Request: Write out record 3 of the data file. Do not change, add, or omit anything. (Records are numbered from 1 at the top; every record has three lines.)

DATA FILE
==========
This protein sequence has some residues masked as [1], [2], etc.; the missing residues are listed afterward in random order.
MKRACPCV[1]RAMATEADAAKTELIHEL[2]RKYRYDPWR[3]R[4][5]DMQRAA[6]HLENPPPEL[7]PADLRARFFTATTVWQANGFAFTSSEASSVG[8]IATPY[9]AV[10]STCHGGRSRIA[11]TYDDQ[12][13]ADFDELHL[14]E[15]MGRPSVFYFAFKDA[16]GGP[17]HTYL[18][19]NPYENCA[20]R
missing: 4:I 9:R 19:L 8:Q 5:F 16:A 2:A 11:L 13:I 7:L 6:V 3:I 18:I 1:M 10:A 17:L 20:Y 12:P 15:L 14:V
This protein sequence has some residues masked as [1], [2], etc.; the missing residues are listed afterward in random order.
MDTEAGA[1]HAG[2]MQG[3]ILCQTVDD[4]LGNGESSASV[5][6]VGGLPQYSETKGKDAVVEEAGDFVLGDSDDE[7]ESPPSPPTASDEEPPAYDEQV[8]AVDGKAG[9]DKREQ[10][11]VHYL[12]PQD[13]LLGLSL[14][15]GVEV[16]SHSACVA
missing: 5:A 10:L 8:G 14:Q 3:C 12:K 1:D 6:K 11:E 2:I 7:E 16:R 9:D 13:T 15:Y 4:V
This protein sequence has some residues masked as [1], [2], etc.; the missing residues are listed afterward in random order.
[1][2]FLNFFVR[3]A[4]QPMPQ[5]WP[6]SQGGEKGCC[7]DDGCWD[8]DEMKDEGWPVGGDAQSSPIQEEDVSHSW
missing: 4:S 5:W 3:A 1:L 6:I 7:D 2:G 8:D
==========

This protein sequence has some residues masked as [1], [2], etc.; the missing residues are listed afterward in random order.
[1][2]FLNFFVR[3]A[4]QPMPQ[5]WP[6]SQGGEKGCC[7]DDGCWD[8]DEMKDEGWPVGGDAQSSPIQEEDVSHSW
missing: 4:S 5:W 3:A 1:L 6:I 7:D 2:G 8:D